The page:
She wondered if everyone who died in the ugly flash of the bombs felt pain, if the ones gunned down in the streets during the riots felt pain, if those crushed in all the quakes felt pain—pain like this, deep and aching and chilling, the sense of death approaching.
Twelve. Eleven. Ten.
An arrow flew right by her face, and she didn’t flinch. There was no point. There was nothing an arrow could do to her now that hadn’t already been done. She was dying.
Nine. Eight. Seven.
She wondered, not for the first time but definitely for the last—why her? Why Lily Bauer, volleyball player? Why Lily Bauer, stupid teenage girl with little dreams? Why Lily Bauer, a relative no one with no special skills, no special drive, no special purpose? The leaf-shaped birthmark was all she had that set her apart from the rest of the world. Why her?
Six. Five. Four.
She wondered…did it matter why?
A last, desperate throw is what did her in. The blade caught her in the neck and tore her half-frozen skin wide open. Lily spun around like someone had grabbed her arm and yanked her, blood spraying out into the snow-filled air, dyeing the flakes bright red. She lost her footing and stumbled—but she didn’t stumble toward the hunters. She stumbled away. Toward the geyser. Stumbled and fell.
Lily hit the ground nine and a half feet away from the Taurus Geyser.
For what seemed like an eternity, she thought that she had somehow failed, or that the entire journey, from runaway to warrior in the woods had been a fantasy dreamed up by a mind that couldn’t handle the reality of a dying world. That Darragh had been nothing but a maniac playing her like a fool. But then, just as her vision dimmed, just as the world grew unfocused, as the blood gushed from her neck wound and drained her dry—she saw it. The growing golden glow of something just behind her. Coming from the geyser spring.
Water exploded upward and out, and the approaching hunters hissed and screamed as they were sprayed with ultra-hot water. To Lily, the droplets felt like a warm summer rain, and she smiled at the sensation, recalling the last time she felt truly warm, the last summer before the bombs dropped, before the world crumbled and was left cast under a sky forever gray. The screams of the hunters morphed into the rhythms of her favorite songs, now lost to a better time. The screech on the winds, the Winter queen screaming in defeat, became nothing more than the nuisance of a mosquito, a shrill little whine you could bat away with an idle hand.
The light grew brighter, and Lily felt a presence behind her. The last summer queen.
She peered up to find a woman bathed in a golden glow standing above her, looking down at her with a sad smile. The queen dropped to one knee and cupped Lily’s face with a gentle hand, warmth resonating from her skin as if fire flowed through her veins. She was the essence of summer in every way, this woman. Storms raging in her eyes, thunderbolts flashing. Hair threaded with green vines sprouting pretty pink flowers. Skin golden like the sun burning bright on a clear-sky day. The essence of a season lost to a world on the brink of annihilation.
Lily tried to speak. Nothing came out but blood.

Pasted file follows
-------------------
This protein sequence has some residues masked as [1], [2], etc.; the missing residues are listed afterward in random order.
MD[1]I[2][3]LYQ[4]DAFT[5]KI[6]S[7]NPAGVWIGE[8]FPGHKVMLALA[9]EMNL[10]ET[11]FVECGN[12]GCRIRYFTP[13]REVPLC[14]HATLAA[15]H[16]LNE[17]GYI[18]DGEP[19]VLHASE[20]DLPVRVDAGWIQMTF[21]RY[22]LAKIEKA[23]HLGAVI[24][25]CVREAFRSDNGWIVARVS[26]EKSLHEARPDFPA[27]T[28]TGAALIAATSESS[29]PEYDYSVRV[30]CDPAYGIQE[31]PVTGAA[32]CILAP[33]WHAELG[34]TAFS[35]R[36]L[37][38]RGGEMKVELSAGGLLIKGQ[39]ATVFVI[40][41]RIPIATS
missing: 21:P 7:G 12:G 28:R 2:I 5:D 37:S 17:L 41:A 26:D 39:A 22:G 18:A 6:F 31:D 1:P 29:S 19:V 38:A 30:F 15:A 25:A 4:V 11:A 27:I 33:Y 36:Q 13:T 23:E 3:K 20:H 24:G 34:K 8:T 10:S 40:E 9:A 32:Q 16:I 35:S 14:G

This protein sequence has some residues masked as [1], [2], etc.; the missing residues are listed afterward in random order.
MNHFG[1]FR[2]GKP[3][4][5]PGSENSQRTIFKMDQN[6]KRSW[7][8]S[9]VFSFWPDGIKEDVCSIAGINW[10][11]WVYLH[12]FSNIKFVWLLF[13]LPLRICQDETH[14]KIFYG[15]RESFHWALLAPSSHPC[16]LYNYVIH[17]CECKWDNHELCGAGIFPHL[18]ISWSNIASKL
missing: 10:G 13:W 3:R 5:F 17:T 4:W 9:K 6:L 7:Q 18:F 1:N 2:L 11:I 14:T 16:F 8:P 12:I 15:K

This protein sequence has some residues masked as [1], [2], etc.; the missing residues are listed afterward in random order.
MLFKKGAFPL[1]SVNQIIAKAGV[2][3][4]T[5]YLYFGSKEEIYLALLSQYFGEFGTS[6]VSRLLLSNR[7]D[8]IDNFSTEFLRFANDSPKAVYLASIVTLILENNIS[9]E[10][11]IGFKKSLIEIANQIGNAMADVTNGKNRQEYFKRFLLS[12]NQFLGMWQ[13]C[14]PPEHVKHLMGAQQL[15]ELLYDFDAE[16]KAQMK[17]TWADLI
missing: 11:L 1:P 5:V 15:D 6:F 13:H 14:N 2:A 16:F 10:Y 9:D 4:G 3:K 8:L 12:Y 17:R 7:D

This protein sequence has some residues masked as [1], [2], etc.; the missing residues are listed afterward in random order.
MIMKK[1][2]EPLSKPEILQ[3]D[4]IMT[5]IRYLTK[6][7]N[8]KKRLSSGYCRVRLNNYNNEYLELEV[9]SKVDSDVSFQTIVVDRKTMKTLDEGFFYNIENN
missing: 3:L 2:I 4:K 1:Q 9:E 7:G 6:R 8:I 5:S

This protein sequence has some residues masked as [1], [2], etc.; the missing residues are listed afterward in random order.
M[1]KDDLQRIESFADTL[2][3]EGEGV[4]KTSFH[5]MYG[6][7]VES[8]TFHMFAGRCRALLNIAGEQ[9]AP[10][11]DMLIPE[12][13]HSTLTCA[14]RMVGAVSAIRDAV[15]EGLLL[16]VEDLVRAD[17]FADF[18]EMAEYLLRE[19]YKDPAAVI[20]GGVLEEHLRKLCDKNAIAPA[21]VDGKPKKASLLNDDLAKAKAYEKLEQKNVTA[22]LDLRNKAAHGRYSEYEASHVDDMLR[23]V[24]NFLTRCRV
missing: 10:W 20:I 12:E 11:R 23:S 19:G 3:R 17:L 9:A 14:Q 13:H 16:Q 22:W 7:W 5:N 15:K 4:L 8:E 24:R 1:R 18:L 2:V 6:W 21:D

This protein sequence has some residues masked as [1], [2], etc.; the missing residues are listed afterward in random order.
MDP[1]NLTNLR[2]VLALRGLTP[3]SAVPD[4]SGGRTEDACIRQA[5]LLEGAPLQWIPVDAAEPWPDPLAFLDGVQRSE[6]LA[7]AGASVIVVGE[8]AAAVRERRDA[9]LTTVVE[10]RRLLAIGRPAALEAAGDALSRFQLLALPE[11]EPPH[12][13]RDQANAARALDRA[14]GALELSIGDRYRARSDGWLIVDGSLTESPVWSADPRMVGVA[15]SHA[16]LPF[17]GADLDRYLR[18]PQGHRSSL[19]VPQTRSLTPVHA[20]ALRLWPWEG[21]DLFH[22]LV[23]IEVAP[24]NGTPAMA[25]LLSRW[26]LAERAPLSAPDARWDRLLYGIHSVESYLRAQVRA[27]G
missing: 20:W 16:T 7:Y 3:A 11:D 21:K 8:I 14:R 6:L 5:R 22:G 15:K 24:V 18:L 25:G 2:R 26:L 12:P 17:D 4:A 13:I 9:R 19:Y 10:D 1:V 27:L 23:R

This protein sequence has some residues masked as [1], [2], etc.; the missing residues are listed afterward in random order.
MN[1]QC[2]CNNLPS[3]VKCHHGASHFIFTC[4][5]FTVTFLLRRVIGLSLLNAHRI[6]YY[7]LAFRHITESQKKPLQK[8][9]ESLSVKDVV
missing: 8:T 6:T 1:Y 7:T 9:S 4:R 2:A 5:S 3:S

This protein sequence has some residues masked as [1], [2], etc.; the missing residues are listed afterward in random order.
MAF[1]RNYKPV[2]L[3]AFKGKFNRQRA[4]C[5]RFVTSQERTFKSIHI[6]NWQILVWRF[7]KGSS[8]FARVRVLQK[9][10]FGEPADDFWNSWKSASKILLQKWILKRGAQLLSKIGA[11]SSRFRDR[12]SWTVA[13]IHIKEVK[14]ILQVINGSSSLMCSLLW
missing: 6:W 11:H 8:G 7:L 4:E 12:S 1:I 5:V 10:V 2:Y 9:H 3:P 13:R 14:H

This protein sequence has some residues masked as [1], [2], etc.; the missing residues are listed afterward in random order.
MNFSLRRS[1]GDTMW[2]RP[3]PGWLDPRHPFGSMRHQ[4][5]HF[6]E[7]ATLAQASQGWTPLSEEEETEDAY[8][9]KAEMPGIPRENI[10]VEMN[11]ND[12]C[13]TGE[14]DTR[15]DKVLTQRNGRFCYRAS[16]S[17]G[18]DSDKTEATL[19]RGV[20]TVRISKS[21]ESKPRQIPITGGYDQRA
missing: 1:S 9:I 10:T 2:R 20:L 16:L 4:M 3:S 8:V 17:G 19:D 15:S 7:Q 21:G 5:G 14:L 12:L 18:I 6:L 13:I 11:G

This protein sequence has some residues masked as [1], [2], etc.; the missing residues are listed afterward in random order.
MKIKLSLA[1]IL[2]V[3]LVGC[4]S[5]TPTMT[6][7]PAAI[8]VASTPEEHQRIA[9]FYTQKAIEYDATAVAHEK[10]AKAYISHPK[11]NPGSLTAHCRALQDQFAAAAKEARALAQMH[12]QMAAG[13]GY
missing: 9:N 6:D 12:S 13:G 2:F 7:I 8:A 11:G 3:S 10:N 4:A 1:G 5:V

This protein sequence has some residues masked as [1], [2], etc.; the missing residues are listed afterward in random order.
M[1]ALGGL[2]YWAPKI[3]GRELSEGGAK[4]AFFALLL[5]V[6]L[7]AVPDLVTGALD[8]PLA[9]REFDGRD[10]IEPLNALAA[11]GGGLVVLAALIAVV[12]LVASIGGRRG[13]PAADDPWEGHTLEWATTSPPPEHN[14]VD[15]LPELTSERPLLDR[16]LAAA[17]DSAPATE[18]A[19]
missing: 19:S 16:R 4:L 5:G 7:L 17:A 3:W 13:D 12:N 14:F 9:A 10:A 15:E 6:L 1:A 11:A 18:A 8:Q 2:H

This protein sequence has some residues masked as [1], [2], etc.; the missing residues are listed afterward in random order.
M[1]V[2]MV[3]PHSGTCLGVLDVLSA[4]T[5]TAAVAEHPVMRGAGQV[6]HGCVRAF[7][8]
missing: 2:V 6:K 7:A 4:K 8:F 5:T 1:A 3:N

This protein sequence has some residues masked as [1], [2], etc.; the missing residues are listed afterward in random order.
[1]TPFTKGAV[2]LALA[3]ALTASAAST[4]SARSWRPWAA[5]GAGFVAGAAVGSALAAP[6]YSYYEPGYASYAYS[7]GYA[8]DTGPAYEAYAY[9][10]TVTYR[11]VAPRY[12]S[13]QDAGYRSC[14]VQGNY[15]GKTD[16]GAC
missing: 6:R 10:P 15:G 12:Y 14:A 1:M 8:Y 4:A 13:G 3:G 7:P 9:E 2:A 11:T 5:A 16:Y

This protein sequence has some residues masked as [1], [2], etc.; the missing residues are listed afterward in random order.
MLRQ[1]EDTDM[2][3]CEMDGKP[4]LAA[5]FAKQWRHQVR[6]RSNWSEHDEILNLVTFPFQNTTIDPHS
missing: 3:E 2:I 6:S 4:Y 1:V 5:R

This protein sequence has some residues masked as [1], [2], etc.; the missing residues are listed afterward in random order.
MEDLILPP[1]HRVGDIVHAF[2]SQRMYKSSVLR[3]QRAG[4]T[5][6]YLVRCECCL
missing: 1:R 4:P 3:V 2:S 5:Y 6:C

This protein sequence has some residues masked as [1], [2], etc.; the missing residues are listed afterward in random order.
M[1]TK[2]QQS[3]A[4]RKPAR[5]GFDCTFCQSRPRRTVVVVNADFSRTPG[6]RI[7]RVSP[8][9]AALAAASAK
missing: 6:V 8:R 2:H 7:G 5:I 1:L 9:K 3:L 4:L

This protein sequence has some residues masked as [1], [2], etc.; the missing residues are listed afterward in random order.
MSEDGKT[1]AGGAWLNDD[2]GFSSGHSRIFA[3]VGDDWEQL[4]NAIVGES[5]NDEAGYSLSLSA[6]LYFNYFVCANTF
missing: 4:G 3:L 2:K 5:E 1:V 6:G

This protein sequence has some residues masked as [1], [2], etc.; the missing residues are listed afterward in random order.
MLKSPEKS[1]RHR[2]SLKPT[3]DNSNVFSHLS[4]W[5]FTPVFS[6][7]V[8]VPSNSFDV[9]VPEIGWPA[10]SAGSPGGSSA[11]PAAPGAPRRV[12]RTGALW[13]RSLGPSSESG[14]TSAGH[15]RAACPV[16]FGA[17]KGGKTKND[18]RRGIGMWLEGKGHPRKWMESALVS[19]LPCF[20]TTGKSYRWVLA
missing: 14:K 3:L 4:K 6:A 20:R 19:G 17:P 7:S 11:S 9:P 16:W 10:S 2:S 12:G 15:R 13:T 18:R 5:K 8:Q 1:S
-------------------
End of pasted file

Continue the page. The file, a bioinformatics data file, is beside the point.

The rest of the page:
The Summer queen hushed her, patted her cheek, and said softly, “Nothing more is required of you, child. Save your words for a time when the world needs them. The next long winter. The next cruel war. The next downfall brought about by our enemy. Save your words, and the wisdom of them, the experience, for the next life. For you are the next queen, and it is when you are queen that the world will listen to those words. Listen and obey, and for their obedience—live on.” She placed her hands over Lily’s eyes, blocking off the sight of the frozen world around them. “Now is the time for you to rest. I will place you somewhere the next Winter queen cannot find you, and there you will be safe until it is your time to rise. You will sleep but not sleep, dream but not dream, see the world for what it is and what it can and will be. You will learn. You will grow. And when the time is right, you will emerge into the world as I have today.”
Warm lips pressed against Lily’s head, soothing her even as the throes of death clutched at her chest, trying to dredge up the ultimate fear.
“Go to sleep, child. Sleep now so that you may become the next Summer queen.”
Lily’s eyes drooped, and as her beating heart slowed, her pulse weakened, her consciousness waned, she found no fear in the coming darkness.
The last Summer queen rose from Lily’s side, and with nothing but a whisper beneath the frigid wind, unleashed a burst of power that rocked the earth and melted the snow and destroyed the hunters, every one, and somehow, even, cleared the sky for miles in every direction, driving back the foreboding clouds of nuclear winter.
Lily opened her eyes wide, saw the blue, blue sky and the bright yellow sun and the promise that the world she’d witness die before her would one day live again. She took that promise and wrapped it up and tucked it away in her fading heart. She imprinted the image of the clear, beautiful sky in her mind’s eye, and smiled at the radiance it cast across the shadows of her thoughts. She let that peaceful feeling envelop her, frostbitten toes to blood-streaked head. She whispered to the Summer queen, who stood next to her, regal and powerful, glowing brighter than the sun, “Thank you.”
Then Lily closed her eyes and drifted off toward a long, deep sleep.
When she woke again, she would be the last Summer queen.
And I’ll be ready. Ready to save this world.